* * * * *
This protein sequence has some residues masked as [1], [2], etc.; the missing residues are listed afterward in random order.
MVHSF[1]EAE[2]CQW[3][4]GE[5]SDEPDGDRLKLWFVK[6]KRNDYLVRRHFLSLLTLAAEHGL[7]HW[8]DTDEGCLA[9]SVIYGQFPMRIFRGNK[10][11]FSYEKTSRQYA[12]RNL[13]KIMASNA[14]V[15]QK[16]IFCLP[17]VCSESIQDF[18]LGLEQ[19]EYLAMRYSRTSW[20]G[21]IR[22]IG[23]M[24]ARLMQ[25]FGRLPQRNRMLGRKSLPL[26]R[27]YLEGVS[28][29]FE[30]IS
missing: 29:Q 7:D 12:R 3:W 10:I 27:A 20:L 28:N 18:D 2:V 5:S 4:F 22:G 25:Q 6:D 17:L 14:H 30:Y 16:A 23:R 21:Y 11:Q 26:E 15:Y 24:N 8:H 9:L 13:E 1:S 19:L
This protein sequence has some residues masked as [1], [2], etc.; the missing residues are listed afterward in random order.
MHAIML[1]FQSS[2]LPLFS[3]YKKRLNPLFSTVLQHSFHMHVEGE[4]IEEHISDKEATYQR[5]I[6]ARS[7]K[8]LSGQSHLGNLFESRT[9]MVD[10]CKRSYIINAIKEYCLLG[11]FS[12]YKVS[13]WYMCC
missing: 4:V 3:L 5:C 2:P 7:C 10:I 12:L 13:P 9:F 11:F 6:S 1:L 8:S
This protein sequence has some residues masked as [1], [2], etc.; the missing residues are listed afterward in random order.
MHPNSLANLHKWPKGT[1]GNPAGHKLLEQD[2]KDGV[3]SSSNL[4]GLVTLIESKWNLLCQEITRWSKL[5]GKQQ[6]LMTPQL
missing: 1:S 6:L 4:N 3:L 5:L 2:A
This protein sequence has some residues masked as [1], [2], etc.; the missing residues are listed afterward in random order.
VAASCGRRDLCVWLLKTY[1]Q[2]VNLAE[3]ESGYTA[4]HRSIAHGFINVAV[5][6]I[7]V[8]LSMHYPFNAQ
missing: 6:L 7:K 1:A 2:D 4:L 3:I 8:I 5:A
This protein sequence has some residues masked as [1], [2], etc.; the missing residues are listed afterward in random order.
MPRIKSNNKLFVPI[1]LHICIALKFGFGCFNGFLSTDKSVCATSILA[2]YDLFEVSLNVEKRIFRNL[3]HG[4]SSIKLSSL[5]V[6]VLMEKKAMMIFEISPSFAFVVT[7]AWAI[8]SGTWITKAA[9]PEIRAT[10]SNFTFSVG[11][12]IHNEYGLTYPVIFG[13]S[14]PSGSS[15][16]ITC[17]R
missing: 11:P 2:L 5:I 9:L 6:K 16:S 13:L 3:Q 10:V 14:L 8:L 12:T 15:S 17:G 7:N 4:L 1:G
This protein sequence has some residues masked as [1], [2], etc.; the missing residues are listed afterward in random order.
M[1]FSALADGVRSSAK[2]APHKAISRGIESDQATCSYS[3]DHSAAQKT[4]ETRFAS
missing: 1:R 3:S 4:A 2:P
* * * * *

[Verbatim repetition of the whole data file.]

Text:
This protein sequence has some residues masked as [1], [2], etc.; the missing residues are listed afterward in random order.
MVHSF[1]EAE[2]CQW[3][4]GE[5]SDEPDGDRLKLWFVK[6]KRNDYLVRRHFLSLLTLAAEHGL[7]HW[8]DTDEGCLA[9]SVIYGQFPMRIFRGNK[10][11]FSYEKTSRQYA[12]RNL[13]KIMASNA[14]V[15]QK[16]IFCLP[17]VCSESIQDF[18]LGLEQ[19]EYLAMRYSRTSW[20]G[21]IR[22]IG[23]M[24]ARLMQ[25]FGRLPQRNRMLGRKSLPL[26]R[27]YLEGVS[28][29]FE[30]IS
missing: 29:Q 7:D 12:R 3:W 10:I 27:A 20:L 28:N 18:D 2:V 5:S 4:F 22:G 25:Q 6:D 17:L 14:H 30:Y 16:A 23:R 21:Y 11:Q 26:E 15:Y 24:N 8:H 9:L 13:E 1:S 19:L
This protein sequence has some residues masked as [1], [2], etc.; the missing residues are listed afterward in random order.
MHAIML[1]FQSS[2]LPLFS[3]YKKRLNPLFSTVLQHSFHMHVEGE[4]IEEHISDKEATYQR[5]I[6]ARS[7]K[8]LSGQSHLGNLFESRT[9]MVD[10]CKRSYIINAIKEYCLLG[11]FS[12]YKVS[13]WYMCC
missing: 4:V 3:L 5:C 2:P 7:C 10:I 12:L 13:P 9:F 11:F 6:S 1:L 8:S
This protein sequence has some residues masked as [1], [2], etc.; the missing residues are listed afterward in random order.
MHPNSLANLHKWPKGT[1]GNPAGHKLLEQD[2]KDGV[3]SSSNL[4]GLVTLIESKWNLLCQEITRWSKL[5]GKQQ[6]LMTPQL
missing: 1:S 6:L 4:N 3:L 5:L 2:A
This protein sequence has some residues masked as [1], [2], etc.; the missing residues are listed afterward in random order.
VAASCGRRDLCVWLLKTY[1]Q[2]VNLAE[3]ESGYTA[4]HRSIAHGFINVAV[5][6]I[7]V[8]LSMHYPFNAQ
missing: 6:L 7:K 1:A 2:D 4:L 3:I 8:I 5:A
This protein sequence has some residues masked as [1], [2], etc.; the missing residues are listed afterward in random order.
MPRIKSNNKLFVPI[1]LHICIALKFGFGCFNGFLSTDKSVCATSILA[2]YDLFEVSLNVEKRIFRNL[3]HG[4]SSIKLSSL[5]V[6]VLMEKKAMMIFEISPSFAFVVT[7]AWAI[8]SGTWITKAA[9]PEIRAT[10]SNFTFSVG[11][12]IHNEYGLTYPVIFG[13]S[14]PSGSS[15][16]ITC[17]R
missing: 11:P 2:L 5:I 9:L 6:K 16:S 13:L 3:Q 10:V 14:L 8:L 12:T 15:S 17:G 7:N 4:L 1:G
This protein sequence has some residues masked as [1], [2], etc.; the missing residues are listed afterward in random order.
M[1]FSALADGVRSSAK[2]APHKAISRGIESDQATCSYS[3]DHSAAQKT[4]ETRFAS
missing: 1:R 3:S 4:A 2:P